Donald Trump has a point when he talks about the need for immigrants to learn English.
“That’s how we assimilate,” he says. Which is true, as any visitor to Miami’s Little Havana has observed.
You can spend an entire day in this mostly Cuban section of the city and hear nary a word of English. Many never bothered to learn English because, mainly, they didn’t have to. They’ve gotten by just fine in their tiny nation within a city.
Nor, to Trump’s point, have they assimilated.
Such pockets doubtless exist elsewhere, especially in border states, and are likely to expand as more people come here illegally. To Trump and those he appeals to, these population trends pose an existential threat to the country. A nation divided by language is a nation divided.
Which is also true. But it is utterly ridiculous to insist that only English be spoken at all times. This was the implication from Trump’s latest jab at Jeb Bush, who recently answered questions in Spanish during a Miami news conference. The questions were asked in Spanish, so it must have seemed natural for Bush, who is bilingual, to respond in kind.
This is classic Trump. He sees his opponent’s positive and converts it to a negative. One of Bush’s trump cards is that he can speak directly to Hispanic voters who are crucial to winning the presidency. Thanks to Trump’s derogatory remarks about Mexicans and his deport-’em doctrine, his net favorability among Hispanic voters is minus-51 compared to Bush’s plus-11 (compared to Hillary Clinton’s plus-40!). This, despite the fact that Trump persists in reminding everyone that he employs thousands of Hispanics and “they love me!”
Rather than modify his message to include a smidgeon of empathy for people who come here looking for work, Trump figured out a way to diminish Bush’s advantage, or at least to rebrand it from “Hey, a bilingual Republican nominee. Cool!” to, “He should really set an example by speaking English while in the United States.”
Well, yeah. One should.
But as a bilingual person myself, I can’t express how grateful I am to my father who insisted I learn the language, telling me: “You’re going to need to know Spanish to survive in the world you’re going to inherit.”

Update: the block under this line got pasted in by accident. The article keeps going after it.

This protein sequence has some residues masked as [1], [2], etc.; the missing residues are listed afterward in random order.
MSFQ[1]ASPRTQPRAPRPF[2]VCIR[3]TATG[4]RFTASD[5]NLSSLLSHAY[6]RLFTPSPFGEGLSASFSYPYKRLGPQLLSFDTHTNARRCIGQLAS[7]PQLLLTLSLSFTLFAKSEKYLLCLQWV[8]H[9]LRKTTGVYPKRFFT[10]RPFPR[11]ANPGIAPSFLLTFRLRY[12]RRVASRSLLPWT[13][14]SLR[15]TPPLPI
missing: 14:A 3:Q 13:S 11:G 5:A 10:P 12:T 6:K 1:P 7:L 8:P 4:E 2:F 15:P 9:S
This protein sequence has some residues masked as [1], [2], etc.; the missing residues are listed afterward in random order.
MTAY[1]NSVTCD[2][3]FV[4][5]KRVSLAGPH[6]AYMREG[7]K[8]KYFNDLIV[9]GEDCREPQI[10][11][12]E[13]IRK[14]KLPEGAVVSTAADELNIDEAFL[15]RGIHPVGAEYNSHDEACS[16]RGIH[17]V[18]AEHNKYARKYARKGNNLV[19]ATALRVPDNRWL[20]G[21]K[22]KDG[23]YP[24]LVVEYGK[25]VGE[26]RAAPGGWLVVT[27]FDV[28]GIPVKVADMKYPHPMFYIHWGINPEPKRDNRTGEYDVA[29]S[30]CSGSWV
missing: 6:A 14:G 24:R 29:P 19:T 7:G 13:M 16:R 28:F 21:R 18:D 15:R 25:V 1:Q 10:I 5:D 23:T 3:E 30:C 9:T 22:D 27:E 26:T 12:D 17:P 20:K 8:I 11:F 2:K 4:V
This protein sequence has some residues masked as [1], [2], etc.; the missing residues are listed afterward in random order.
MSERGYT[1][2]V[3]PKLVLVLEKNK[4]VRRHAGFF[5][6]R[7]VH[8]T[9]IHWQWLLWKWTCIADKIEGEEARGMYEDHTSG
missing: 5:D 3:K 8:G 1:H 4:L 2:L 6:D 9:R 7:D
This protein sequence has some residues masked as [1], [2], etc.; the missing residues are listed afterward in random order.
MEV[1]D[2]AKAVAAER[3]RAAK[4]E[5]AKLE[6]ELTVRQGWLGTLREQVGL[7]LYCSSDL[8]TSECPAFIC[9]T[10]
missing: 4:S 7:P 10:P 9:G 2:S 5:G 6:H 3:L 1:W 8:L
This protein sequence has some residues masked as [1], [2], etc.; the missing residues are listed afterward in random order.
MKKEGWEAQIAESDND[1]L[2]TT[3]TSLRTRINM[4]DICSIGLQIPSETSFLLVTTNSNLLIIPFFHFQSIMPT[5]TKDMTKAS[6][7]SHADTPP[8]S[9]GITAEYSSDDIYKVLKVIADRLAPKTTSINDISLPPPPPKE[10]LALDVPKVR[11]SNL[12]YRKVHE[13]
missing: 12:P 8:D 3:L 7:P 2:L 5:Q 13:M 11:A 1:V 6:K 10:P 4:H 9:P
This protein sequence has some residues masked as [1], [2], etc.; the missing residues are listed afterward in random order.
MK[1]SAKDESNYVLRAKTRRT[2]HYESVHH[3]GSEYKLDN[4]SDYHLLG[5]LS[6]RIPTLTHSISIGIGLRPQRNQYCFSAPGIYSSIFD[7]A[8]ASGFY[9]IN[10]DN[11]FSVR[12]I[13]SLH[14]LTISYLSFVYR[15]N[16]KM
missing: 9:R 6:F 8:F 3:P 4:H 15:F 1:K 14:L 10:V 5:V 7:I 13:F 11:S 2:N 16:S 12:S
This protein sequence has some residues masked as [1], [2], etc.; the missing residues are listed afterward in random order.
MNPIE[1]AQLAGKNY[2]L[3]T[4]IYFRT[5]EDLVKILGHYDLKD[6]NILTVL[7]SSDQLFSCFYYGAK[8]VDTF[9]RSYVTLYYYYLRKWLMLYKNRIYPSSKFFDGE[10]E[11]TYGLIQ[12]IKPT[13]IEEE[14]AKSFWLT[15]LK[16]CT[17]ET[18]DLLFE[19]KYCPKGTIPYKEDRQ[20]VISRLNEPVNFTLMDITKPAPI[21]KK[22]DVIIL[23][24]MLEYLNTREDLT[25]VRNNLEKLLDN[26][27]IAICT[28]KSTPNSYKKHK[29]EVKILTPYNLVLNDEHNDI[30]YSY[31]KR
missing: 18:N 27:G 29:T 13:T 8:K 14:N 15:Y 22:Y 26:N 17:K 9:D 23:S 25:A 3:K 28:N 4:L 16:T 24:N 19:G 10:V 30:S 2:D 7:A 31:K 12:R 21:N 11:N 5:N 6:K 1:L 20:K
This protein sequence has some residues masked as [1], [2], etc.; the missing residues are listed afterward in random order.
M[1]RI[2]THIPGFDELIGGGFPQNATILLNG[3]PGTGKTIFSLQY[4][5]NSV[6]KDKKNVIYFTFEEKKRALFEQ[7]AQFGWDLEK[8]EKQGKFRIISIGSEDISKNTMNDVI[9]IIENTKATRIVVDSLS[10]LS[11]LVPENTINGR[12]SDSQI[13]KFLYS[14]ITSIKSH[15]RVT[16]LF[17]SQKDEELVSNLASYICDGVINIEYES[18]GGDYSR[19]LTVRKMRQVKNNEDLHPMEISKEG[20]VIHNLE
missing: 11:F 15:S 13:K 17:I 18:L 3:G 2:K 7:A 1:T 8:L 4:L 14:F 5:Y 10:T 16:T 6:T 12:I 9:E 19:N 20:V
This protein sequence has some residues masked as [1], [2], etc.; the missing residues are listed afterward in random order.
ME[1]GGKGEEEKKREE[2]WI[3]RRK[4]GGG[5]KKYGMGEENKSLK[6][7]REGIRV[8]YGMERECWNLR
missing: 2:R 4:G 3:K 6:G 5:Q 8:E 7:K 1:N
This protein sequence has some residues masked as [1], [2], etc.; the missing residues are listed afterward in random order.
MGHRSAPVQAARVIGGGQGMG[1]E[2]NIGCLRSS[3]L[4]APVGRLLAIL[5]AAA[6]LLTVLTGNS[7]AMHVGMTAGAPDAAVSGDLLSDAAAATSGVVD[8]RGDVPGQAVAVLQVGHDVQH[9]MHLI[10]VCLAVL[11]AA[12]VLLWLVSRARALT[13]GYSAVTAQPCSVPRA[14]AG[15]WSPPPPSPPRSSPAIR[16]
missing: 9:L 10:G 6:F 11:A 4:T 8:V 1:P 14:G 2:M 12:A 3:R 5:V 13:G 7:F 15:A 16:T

Circumstances didn’t prove to be quite as urgent as he had imagined, but he was prescient about future demographics. As it turns out, I speak Spanish daily, which I enjoy for its own sake. But also I enjoy warm relationships with countless new Americans who haven’t yet mastered the predominant language and appreciate the gesture of respect. We connect on a level others can’t.
Giving Trump his due, we’re connecting because of our shared language. And, you can be sure, Bush and Marco Rubio are also connecting with those voters and reporters who address them in Spanish.
Trump knows full well how valuable bilingualism is in this country, especially when it comes to his own businesses. A 2014 job posting for one of his hotels said bilingualism was “preferred.” That’s just plain business sense — and Bush is merely brandishing his political sense.
Another positive-turned-negative is Bush’s “low energy,” a trait identified by Trump that others might recognize as maturity or calm. Trump is demonstrably high energy when it comes to talking loud and fast, which somehow in the past decade or so became conflated with being really, really smart. The motivating idea seems to be that super-smart people have to talk really fast to keep up with their super-fast brains. Tell that to the country lawyer.
Bush’s style isn’t exactly, say, electric, but he does have actual policies in his actual brain to back his campaign points. You may not like or agree with them, but at least there’s something there — a book on immigration, a legislative history on education, a longtime personal relationship with the Hispanic world. With Trump it’s all later, baby. Essentially, his motto is: Trust me, I can do this.
Trump is instinctively brilliant, however, as narcissists tend to be. He intuits what people want and gives it to them. When people say they like Trump because “He speaks his mind,” they really mean they like him because he speaks their mind.
Cuidado, amigos. Be careful what you think. With Trump, you just might get it.
Kathleen Parker is a columnist for the Washington Post Writers Group.